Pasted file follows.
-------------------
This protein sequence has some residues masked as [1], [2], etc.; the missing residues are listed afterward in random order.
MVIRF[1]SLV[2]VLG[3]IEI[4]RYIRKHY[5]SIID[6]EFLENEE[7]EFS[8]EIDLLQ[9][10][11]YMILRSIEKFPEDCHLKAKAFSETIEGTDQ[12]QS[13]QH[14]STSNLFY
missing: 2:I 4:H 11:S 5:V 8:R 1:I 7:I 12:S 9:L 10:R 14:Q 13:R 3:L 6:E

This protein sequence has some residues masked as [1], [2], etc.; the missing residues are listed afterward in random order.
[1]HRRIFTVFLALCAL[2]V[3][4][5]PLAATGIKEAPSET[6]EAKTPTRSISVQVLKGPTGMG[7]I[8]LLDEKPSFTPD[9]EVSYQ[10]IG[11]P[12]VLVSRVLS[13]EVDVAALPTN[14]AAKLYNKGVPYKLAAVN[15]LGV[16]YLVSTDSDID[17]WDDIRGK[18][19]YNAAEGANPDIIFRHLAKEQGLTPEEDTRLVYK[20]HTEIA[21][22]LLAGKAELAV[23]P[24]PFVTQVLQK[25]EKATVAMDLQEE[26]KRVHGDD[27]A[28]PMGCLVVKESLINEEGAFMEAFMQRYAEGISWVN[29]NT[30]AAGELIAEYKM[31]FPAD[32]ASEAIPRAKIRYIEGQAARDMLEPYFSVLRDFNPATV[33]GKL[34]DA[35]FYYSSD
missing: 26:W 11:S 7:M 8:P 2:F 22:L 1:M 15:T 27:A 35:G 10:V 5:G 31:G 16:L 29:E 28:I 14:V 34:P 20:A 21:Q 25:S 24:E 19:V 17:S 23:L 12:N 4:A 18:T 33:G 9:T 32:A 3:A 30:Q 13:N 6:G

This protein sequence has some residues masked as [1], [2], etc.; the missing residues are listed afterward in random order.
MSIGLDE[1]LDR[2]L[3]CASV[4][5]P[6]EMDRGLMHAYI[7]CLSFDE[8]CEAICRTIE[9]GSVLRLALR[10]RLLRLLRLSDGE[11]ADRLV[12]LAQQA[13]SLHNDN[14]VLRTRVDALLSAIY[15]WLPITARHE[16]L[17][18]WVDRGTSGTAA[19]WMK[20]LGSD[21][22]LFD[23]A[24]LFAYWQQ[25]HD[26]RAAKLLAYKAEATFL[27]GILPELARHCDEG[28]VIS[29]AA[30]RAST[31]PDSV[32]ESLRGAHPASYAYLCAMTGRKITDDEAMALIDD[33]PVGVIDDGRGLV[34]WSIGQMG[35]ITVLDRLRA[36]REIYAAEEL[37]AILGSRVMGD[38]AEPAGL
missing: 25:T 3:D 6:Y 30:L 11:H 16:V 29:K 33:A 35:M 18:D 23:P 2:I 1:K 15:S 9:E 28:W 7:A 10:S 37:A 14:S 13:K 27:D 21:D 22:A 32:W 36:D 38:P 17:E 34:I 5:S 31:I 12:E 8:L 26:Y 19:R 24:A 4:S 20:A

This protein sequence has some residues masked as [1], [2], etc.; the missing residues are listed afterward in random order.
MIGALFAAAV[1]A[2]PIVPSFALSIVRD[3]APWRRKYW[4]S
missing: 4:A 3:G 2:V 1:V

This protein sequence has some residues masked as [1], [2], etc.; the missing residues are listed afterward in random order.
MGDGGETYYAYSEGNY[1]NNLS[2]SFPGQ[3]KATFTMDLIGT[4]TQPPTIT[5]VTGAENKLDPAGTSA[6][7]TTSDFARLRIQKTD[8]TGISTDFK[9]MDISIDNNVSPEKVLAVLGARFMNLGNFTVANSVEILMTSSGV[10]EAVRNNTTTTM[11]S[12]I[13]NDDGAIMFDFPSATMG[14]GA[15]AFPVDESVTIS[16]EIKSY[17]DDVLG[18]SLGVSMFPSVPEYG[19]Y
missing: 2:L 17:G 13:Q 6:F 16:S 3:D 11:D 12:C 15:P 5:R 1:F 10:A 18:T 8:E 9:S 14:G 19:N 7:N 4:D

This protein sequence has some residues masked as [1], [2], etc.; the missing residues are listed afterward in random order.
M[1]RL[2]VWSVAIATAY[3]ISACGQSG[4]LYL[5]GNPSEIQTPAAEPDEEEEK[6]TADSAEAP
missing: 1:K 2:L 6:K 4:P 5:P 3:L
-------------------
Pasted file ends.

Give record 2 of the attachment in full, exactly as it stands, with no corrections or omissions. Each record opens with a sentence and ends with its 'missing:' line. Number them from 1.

This protein sequence has some residues masked as [1], [2], etc.; the missing residues are listed afterward in random order.
[1]HRRIFTVFLALCAL[2]V[3][4][5]PLAATGIKEAPSET[6]EAKTPTRSISVQVLKGPTGMG[7]I[8]LLDEKPSFTPD[9]EVSYQ[10]IG[11]P[12]VLVSRVLS[13]EVDVAALPTN[14]AAKLYNKGVPYKLAAVN[15]LGV[16]YLVSTDSDID[17]WDDIRGK[18][19]YNAAEGANPDIIFRHLAKEQGLTPEEDTRLVYK[20]HTEIA[21][22]LLAGKAELAV[23]P[24]PFVTQVLQK[25]EKATVAMDLQEE[26]KRVHGDD[27]A[28]PMGCLVVKESLINEEGAFMEAFMQRYAEGISWVN[29]NT[30]AAGELIAEYKM[31]FPAD[32]ASEAIPRAKIRYIEGQAARDMLEPYFSVLRDFNPATV[33]GKL[34]DA[35]FYYSSD
missing: 26:W 11:S 7:M 8:P 2:F 22:L 1:M 15:T 27:A 35:G 10:V 5:G 31:G 16:L 29:E 28:I 14:V 34:P 20:A 21:Q 25:S 24:E 19:V 17:S 23:L 12:N 4:A 18:T 33:G 9:T 32:A 3:A 30:Q 13:N 6:G